Automated sorting equipment has streamlined mail sorting in the UK, but not without creating many challenges for Royal Mail, especially when processing card products such as poll cards.
We worked with Royal Mail in 2016 to help them resolve these problems without changing the unit cost of the poll card product, thereby minimising the impact of change upon local authorities.
Two issues that cause rejections of poll cards within the feeding and sorting processes are the flat nature of card material and the dual address format printed on the face of the cards.
Sorting equipment is designed to deal with an envelope, something which contains air and as such is easily gripped and separated by the equipment feeders. Poll cards are flat, contain no air and are much harder for the equipment to grip and process. An additional problem is that most poll card providers use a guillotining process that causes fibre crossover which can result in multiple feeds or jams in the automated sorting machines.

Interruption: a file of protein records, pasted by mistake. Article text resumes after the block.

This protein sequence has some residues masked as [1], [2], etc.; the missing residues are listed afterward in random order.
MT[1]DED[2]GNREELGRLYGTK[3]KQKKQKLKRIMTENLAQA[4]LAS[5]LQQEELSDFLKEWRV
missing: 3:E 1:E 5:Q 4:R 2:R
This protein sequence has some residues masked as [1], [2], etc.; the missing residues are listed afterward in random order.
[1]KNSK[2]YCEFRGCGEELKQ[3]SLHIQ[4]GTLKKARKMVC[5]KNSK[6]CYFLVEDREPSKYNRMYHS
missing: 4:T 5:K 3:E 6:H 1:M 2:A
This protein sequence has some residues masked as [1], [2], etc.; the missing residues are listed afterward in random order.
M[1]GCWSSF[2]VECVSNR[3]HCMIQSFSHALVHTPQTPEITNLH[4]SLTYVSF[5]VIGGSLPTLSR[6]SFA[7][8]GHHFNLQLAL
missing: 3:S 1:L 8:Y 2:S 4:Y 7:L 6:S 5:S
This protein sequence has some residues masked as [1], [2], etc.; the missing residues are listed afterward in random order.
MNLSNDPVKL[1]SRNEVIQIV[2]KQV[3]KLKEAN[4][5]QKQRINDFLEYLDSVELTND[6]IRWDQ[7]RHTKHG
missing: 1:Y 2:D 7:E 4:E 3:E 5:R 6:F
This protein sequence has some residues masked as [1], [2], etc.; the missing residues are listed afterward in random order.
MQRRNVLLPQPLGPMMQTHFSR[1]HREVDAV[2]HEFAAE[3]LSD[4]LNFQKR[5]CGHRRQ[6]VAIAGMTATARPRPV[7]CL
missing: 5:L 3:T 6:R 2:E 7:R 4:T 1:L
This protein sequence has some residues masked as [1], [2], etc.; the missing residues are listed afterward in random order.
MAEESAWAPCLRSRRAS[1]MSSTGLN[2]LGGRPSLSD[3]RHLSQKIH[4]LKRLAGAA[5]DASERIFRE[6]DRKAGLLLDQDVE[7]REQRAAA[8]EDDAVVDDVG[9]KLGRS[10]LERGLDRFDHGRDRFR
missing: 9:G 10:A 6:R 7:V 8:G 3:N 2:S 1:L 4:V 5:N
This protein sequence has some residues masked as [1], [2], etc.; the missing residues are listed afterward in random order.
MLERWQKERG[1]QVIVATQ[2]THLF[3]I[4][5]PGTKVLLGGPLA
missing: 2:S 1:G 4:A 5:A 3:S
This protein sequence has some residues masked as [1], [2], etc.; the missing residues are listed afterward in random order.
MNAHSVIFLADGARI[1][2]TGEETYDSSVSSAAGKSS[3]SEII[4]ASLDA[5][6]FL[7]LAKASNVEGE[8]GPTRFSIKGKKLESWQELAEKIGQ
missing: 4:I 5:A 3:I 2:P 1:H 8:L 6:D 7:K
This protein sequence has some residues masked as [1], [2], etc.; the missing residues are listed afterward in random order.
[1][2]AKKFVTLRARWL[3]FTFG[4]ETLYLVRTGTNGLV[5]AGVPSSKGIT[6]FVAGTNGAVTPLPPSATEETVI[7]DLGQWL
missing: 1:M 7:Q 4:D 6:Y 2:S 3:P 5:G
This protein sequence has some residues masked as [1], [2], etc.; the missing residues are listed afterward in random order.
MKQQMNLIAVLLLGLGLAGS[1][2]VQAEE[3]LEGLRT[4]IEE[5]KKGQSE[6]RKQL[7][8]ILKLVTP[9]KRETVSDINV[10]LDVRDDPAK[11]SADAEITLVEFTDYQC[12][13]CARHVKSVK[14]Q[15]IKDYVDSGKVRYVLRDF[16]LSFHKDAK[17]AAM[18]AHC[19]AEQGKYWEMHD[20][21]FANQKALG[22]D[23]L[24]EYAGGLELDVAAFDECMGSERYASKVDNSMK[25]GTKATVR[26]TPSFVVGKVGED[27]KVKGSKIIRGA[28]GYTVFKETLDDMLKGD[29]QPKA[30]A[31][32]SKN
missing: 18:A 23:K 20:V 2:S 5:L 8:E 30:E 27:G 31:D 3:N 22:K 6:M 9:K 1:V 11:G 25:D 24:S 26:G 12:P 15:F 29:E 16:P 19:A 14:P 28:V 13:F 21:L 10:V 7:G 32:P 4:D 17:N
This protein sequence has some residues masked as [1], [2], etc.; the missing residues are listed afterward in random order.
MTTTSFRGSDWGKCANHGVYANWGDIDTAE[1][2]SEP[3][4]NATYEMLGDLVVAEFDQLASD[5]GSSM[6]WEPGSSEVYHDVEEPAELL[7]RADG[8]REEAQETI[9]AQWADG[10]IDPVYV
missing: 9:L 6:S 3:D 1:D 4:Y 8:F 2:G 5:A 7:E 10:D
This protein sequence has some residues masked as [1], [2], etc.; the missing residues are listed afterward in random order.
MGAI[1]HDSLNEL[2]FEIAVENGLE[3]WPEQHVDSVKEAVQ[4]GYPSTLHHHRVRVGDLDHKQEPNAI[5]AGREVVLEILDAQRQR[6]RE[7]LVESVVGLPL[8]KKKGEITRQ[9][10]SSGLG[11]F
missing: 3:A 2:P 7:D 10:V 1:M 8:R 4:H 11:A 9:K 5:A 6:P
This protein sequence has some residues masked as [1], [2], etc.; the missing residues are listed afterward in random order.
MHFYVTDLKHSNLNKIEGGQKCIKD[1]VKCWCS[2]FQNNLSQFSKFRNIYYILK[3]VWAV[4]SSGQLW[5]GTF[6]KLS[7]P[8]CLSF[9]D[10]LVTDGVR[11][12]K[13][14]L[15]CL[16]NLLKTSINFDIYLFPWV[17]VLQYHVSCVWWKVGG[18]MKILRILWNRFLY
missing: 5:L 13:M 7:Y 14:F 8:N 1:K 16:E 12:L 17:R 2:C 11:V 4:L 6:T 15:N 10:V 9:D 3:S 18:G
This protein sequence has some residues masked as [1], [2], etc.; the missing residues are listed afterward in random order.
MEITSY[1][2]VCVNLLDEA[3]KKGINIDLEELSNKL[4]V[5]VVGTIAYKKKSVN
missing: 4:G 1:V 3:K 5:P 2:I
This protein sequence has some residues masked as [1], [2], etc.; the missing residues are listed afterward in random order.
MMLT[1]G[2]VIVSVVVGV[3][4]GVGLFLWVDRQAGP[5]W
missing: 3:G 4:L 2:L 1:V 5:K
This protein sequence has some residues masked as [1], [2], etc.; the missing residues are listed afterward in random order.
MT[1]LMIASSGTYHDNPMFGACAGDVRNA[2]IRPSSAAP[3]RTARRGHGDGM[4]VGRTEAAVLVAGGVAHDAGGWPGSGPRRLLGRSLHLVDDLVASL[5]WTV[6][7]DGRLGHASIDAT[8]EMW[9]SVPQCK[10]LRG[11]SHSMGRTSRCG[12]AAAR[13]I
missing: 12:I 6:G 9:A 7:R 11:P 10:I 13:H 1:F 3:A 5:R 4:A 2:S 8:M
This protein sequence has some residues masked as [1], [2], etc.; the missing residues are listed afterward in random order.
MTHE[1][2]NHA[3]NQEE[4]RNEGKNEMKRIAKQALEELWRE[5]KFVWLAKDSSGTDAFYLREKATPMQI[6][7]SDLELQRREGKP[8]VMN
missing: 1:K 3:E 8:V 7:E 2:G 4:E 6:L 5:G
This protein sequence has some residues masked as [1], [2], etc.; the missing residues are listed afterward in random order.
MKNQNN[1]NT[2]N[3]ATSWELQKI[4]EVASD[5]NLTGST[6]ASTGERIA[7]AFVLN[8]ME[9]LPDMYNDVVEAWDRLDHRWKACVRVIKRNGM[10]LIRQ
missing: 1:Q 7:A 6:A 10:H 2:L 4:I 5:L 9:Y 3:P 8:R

We have designed an innovative process which removes any risk of fibre crossover to combat multiple feeds and jams. We also tested a solution that introduces air between individual cards after cutting, but before final packaging.
The second issue that causes problems with successful poll card delivery is two addresses. The typical UK poll card design carries two addresses on the front, the polling address on the left and the delivery address on the right, which can confuse the sorting equipment and cause rejections.
In an attempt to improve address identification and reduce rejection, new layouts of the poll cards incorporating clear zones were reviewed by Royal Mail and solutions were adopted.
We regard working closely with Royal Mail to resolve such issues as a vital part of establishing a clearer understanding of our clients’ requirements that will ensure that we deliver trouble free mail-pieces and on-time mailings.